Correction: This article previously referred to a project as "Downtown Arts." The correct name is "Arts Downtown."
A Frankfort arts group has opened national calls for murals and sculptures that will be on display downtown.
The Franklin County Arts Council, also known as FrankArts, opened national calls for three murals and five sculptures that are slated to be on display later this year. Both calls for art have a deadline of July 15.
The Frankfort City Commission last month approved an ordinance with mural guidelines, giving the city’s Planning and Community Development staff the authority to approve proposed murals that follow the guidelines. Most of the guidelines relate to maintenance and historic preservation, not content.
FrankArts issued the national request for qualifications for the murals earlier this month. The calls, which were posted online, say that there is not a specific theme for the submissions, but “each design should fit the location.” FrankArts President Suzanne Gray said that the council is still in talks with property owners about possible locations.
The council also opened a request for proposals for sculptures and artists will submit already-completed work that will be displayed downtown. FrankArts also helped with the installation of Arts₂O, the exhibit of sculptures in River View Park.. The future display of sculptures will be similar to that, Gray said.
Gray said the project, which FrankArts calls Arts Downtown, was in the works starting last year, months before debates about murals in historic downtown districts led the commission to regulate them. FrankArts is working with city officials to make sure everything is in order for the project, she said. FrankArts aims to promote Frankfort as the “public art capital of Kentucky.”
As part of Downtown Arts, the sculptures and murals will be on display for several years but will not be permanent. Gray said that FrankArts hopes to bring in new art in the future to keep the area fresh. Sculptures will be on loan from the artists.
The calls encourage artists to submit interactive art, such as art that uses the trompe l’oeil technique to create paintings with realistic detail. Gray said that interactive art includes murals that people will travel to see, such as the many murals in Nashville, Tennessee. According to Nashville TV station WTVF, long lines form around murals, sometimes even wrapping around the block, so tourists can take the perfect Instagram or social media photo. If such murals were in Frankfort, tourists could stop at the artwork, take their photo and spread the word about it on social media, then get a drink, bite to eat or a “dose of history” in downtown, Gray said.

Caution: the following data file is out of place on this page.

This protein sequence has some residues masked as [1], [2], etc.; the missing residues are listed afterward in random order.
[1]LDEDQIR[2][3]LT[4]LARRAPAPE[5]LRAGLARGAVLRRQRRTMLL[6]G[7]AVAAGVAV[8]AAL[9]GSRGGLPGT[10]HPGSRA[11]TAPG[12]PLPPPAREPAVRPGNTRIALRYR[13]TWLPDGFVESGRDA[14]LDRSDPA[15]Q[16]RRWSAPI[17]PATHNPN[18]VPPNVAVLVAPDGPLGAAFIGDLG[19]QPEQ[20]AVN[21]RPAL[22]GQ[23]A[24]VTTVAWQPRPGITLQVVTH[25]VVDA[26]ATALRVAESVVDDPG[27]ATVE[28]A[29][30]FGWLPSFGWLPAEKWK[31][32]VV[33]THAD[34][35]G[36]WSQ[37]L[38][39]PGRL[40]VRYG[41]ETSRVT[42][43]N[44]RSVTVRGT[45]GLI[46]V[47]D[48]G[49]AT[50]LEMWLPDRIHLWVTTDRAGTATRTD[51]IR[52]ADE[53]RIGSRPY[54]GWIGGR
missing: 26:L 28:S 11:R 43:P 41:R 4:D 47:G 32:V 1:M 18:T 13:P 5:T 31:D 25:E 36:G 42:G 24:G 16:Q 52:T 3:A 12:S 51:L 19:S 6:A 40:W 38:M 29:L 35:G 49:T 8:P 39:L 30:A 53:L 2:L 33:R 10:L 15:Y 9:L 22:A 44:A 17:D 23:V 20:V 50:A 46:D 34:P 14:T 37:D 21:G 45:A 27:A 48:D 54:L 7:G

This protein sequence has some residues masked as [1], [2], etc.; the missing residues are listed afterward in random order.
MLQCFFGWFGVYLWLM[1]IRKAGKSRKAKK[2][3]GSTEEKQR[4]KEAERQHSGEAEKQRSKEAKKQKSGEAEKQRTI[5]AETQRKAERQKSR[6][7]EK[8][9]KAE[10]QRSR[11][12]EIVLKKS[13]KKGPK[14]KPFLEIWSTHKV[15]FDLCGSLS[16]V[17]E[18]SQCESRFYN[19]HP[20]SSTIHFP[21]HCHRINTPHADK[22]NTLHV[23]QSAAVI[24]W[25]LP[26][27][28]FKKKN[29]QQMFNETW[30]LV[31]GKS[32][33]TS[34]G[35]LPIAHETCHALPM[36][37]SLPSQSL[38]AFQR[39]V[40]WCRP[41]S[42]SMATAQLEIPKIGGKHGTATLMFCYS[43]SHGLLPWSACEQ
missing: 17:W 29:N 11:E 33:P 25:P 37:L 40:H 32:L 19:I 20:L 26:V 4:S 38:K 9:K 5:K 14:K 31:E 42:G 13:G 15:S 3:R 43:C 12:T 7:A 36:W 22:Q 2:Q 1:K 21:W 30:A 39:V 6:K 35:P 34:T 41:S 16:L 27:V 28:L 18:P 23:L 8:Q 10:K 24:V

“We want things that people will want to come and see, that people will seek out,” Gray said.
Gray said that many communities have used the arts in a way that brings success to their cities and towns. Art can be an “economic driver” and beautify the area around it.
Gray said that Kentucky artists are encouraged to apply, but the calls are open to artists everywhere. She said that in the art community, most support the idea of calls for submissions to be open to all to give many artists a chance. Gray said that so far, only Americans have submitted a dozen or so art pieces. Since there is still some time before the deadline, Gray expects more submissions to roll in.
The budget for the murals will be from $8,000 to $20,000. Sponsors include Kentucky Employees Credit Union and Richard Rosen. Stipends of $2,000 will be awarded to sculptors, and an additional purchase prize of $10,000 may be awarded.
To talk about the project and the council in general, FrankArts is hosting a meeting at Paul Sawyier Public Library next Tuesday at 5:30 p.m.